How to File in Small Claims Court Against a Moving Company – Part 3

Article posted by on November 04, 2017

By Shojin Volunteer Contributor

In going back over some of our older articles, I noticed that many of them were written for content, not for the reader experience.  Because of this, I have taken the time to go back over some of these articles, in some cases splitting them into several articles to help the reader weed through large swaths of information.  We hope this makes this information a little easier to “digest” and more useful to our visitors.

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How to File in Small Claims Court Against a Moving Company – Part 3

Step 6 – Small Claims Court This is where the Internet will come in very handy. First, some terms you need to become familiar with:

Plaintiff – this is you, the one who was wronged. Judgment Creditor – this is you too and is how the paperwork will identify you. Defendant – this is the moving company. Judgment Debtor – this is the moving company too, again referred to as “debtor” on the paperwork

The dollar amount limit for Small Claims Court varies from state to state. For example, in Rhode Island the limit is $1,500, but in Delaware the limit is $15,000.

In order to file, you need the moving company’s name and address. You can use the resources on to find this information.

Key – don’t just file against the moving company. File against the owner as well. You will probably have to pay a bit more in filing fees to file against more than one person / company, but it is worth it.

Finding the forms

This is where you will spend most of your time – trying to find out which court to file in, how to file, what forms to fill out, etc. Typically, for Small Claims Court, you are required to file in the district/county where the defendant is located, or where the dispute occurred. This means that because the dispute most likely occurred at your new house/apartment, you can file where you live.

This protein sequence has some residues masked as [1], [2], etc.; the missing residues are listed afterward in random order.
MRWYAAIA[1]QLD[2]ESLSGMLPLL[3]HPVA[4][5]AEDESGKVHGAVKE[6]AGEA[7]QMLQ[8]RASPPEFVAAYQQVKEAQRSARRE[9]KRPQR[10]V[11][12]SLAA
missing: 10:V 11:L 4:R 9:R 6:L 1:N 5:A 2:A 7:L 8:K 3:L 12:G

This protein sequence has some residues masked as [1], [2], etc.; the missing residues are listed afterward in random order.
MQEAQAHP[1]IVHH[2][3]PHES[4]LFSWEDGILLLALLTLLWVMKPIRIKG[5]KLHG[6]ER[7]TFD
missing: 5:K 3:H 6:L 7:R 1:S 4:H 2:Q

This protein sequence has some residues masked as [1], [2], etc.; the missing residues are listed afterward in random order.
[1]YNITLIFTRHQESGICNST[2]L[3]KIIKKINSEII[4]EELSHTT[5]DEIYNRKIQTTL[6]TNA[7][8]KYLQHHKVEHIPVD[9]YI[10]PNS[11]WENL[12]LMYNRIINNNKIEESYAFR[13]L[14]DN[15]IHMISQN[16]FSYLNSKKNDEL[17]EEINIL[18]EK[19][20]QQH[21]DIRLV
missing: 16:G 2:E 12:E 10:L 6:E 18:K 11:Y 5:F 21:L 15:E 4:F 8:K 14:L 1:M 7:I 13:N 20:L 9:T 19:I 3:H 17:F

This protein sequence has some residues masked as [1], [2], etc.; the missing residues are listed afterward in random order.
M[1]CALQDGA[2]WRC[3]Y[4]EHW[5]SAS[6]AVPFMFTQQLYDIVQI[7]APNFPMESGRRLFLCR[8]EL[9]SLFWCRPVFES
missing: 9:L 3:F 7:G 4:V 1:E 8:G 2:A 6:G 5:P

Once you locate the right courthouse, it’s probably best to visit in person to ensure you get the correct forms and you can ask questions. After your initial visit, follow-on paperwork can be done via postal mail.

Moving EstimatesStep 7 – Paperwork Here are some typical forms you will need in order to file in Small Claims Court.

  1. Small Claims Court application. Usually a 1-2 page document where you fill out information like your name, address, defendant’s name(s) and address, amount of filing fees and a brief summary of why you think you are owed money.
  2. Copies of moving contract. You don’t need to include originals, but organize your papers to make sense.
  3. Log of interactions with moving company. Here is where you show that you tried to resolve the dispute before going to court.
  4. Copies of damage claim forms with proof that the moving company received them. Remember those fax confirmation pages or delivery confirmation notices? Include them here.
  5. Inventory of items damaged with receipts.
  6. Xerox copies of the photos of damaged items. Keep the second copy of the photos with you when court day arrives.

All of this should be including in the packet you file. Make a copy of everything.

Example of my summary [name of moving company] has failed to reimburse me for the damages they caused to my household goods during a relocation move from [state] to [new state]. In accordance with [moving company’s] procedures, on Aug 19, 2002, I submitted a damage claim with photographs of the items damaged. After repeated calls for more than two months to their offices, [moving company] has failed to settle this claim, nor have they provided me with any follow-up information. I am asking for [dollar amount of damaged goods] plus [dollar amount] in court fees for a total of [damages + court fees]

Step 8 – More waiting It may take a few weeks/months before you are assigned a court date. For example, I filed my paperwork on Nov. 26, 2002. On Dec. 10, I received a letter with an assigned court date of Jan. 21 – about two months from the date I filed.

The letter is a Civil Action Hearing Notice and is addressed to the Defendant, however, you always get a copy.

The letter informs the Defendant:

That a complaint has been made against him. b. Who made the complaint – that’s you. c. The date, time and place he needs to appear. d. What happens if the Defendant fails to appear